Owner Karen Jolin, right, and manager Marlene Bottesi pose in front of one of the displays at Karen's Quilting Corner.
WILLIAMSTOWN, Mass. — Karen Jolin is out to patch a hole in the quilting community.
Like many area quilters, the Williamstown native was saddened by the 2012 closing of a popular quilt shop in North Adams. The loss of the small business not only hurt its owner, a well-loved quilter in her own right, but it had ripple effects as quilting devotees found it more and more difficult to find supplies and support.
"The closest quilt shops to us are at least 45 minutes away or more," Jolin said this week. "To the east is A Notion to Quilt in Shelburne Falls. South is the Pumpkin Patch in Lee. North is the Water Wheel in Londonderry, Vt. And then in New York state, there are some in the Albany area.
"So people had to travel or shop online, which some people do. But people like to see and touch and get the feel of material. ... You kind of lose your inspiration and motivation when you don't have it staring in front of you."
North County quilters now have somewhere to turn.
Jolin opened Karen's Quilting Corner
on Cold Spring Road (Route 7) this summer without much fanfare, but quilters already are starting to make a bee line for the shop.
"I think the fall and winter are going to be much busier once we start classes, but all in all, I think the response has been good," said Jolin, who characterized the launch of her first retail shop as a "soft opening."
"I think that there's a lot of buzz about it with the local quilters. And I've been happy with what I hear about it. I think people like it. And I just want to make sure that people do like it and want to come back."
The shop occupies half of the Williamstown Marketplace, across from the '6 House restaurant. Jolin is renting about 1,000 square feet with the possibility to expand into the rest of the long-vacant commercial space down the road.
For now, her plan is to start small and build the business, which already offers a wide assortment of colorful fabrics in a warm, welcoming atmosphere. She is in the process of building up her inventory, which includes well-known lines like Moda Fabric, Northcutt, Timeless Treasures and Island Batiks.
Quality merchandise and a knowledgable sales staff give the specialty shop a leg up on chain retailers that may carry material but do not cater specifically to quilters, Jolin said.
Jolin, who works full-time at Williams College, is assisted by store manager Marlene Bottesi and several part-time employees — all quilters themselves who have assisted in getting the store up and running.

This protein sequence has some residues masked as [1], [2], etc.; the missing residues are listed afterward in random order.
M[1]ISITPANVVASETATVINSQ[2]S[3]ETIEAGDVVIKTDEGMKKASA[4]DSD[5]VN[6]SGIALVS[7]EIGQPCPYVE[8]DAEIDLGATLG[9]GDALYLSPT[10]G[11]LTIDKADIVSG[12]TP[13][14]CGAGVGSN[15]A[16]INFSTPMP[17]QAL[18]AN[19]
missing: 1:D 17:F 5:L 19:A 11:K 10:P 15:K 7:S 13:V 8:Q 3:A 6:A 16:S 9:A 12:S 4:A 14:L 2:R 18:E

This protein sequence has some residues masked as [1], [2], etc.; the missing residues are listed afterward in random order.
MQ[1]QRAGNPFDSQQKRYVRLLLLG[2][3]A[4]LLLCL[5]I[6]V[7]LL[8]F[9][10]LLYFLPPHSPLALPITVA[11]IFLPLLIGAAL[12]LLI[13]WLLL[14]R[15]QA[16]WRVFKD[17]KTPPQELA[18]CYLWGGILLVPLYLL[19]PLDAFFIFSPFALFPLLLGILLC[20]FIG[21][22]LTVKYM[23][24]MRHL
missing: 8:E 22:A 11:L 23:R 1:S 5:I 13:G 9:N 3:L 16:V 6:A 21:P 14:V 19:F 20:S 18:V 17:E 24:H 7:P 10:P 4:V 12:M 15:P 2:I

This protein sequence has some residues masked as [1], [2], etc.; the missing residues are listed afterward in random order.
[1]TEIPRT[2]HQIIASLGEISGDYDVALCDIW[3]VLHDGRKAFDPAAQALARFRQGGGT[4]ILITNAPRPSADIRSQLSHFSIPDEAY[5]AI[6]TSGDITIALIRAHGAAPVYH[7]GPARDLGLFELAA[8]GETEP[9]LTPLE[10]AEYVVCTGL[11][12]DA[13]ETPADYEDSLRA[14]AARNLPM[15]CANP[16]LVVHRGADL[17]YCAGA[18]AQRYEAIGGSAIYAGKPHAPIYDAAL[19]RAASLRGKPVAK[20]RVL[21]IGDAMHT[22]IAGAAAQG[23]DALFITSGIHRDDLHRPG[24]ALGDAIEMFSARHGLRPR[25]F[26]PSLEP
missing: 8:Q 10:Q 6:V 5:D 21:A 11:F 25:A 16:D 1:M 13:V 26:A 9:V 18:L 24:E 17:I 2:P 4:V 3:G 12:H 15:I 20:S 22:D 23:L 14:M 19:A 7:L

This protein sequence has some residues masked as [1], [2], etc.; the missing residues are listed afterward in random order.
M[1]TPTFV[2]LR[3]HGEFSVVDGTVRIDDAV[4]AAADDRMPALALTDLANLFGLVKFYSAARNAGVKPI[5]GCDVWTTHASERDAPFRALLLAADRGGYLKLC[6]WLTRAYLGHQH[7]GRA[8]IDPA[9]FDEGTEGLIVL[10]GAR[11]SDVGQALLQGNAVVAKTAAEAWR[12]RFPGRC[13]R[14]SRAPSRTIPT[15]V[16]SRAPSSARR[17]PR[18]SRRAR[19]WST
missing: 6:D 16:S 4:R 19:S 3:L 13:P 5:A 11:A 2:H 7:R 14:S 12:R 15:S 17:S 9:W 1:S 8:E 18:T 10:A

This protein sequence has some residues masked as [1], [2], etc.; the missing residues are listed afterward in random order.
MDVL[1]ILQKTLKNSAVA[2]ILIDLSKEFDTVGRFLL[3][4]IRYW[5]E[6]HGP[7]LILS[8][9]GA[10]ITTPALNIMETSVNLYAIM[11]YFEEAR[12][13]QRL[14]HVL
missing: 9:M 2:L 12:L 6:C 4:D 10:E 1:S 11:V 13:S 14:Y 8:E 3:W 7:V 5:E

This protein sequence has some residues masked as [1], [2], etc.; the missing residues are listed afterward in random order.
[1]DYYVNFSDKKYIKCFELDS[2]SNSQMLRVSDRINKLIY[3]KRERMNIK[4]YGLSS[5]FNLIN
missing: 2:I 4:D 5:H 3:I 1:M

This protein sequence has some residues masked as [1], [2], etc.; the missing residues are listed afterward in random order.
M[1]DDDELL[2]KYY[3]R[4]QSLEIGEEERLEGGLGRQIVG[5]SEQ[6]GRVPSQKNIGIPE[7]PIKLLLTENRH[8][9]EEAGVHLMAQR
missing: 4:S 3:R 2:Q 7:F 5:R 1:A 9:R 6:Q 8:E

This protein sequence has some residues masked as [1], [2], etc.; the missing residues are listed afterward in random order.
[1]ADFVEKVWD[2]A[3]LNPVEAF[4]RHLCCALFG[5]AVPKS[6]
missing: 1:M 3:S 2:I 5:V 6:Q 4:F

Bottesi jokingly describes quilting as "an addiction ... but a good one." Many area quilters missed getting their fix when the North Adams shop was forced to close more than a year ago, and some stopped engaging in the hobby altogether, Jolin said.
"I'm not the most experienced quilter," she said, noting that she got "hooked" on quilting in about 2001, after Tala's Quilt Shop opened in North Adams. "She was my inspiration.
"Because of this hole. I felt like I wanted to help others in the community. And I was in a position in my life where I could try to make it happen. Last fall, I talked to Tala and asked if she planned to reopen, and she said no."
So over the winter, she found the highly visible retail space she needed. This spring, she got the go ahead from the Planning Board to manufacture and sell goods on the site.
"We'll have classes, and we might make quilts here, but if we wanted to sell them, then we'd need special permission [under town zoning bylaws]," Jolin said. "I probably could have opened the shop without that, but I'm kind of a rules person.
"I wanted to open up earlier in the spring, but there's a lot of work to it."
Her husband lent a hand by building custom display racks on casters that can be rolled to one side of the store to create floor space for classes and demonstrations.
"There are a number of experienced quilters in the area that we can tap to teach classes," Jolin said.
"We want to showcase local talent. in addition to classes, we're going to have events like trunk shows, where people come and show their quilts and give advice."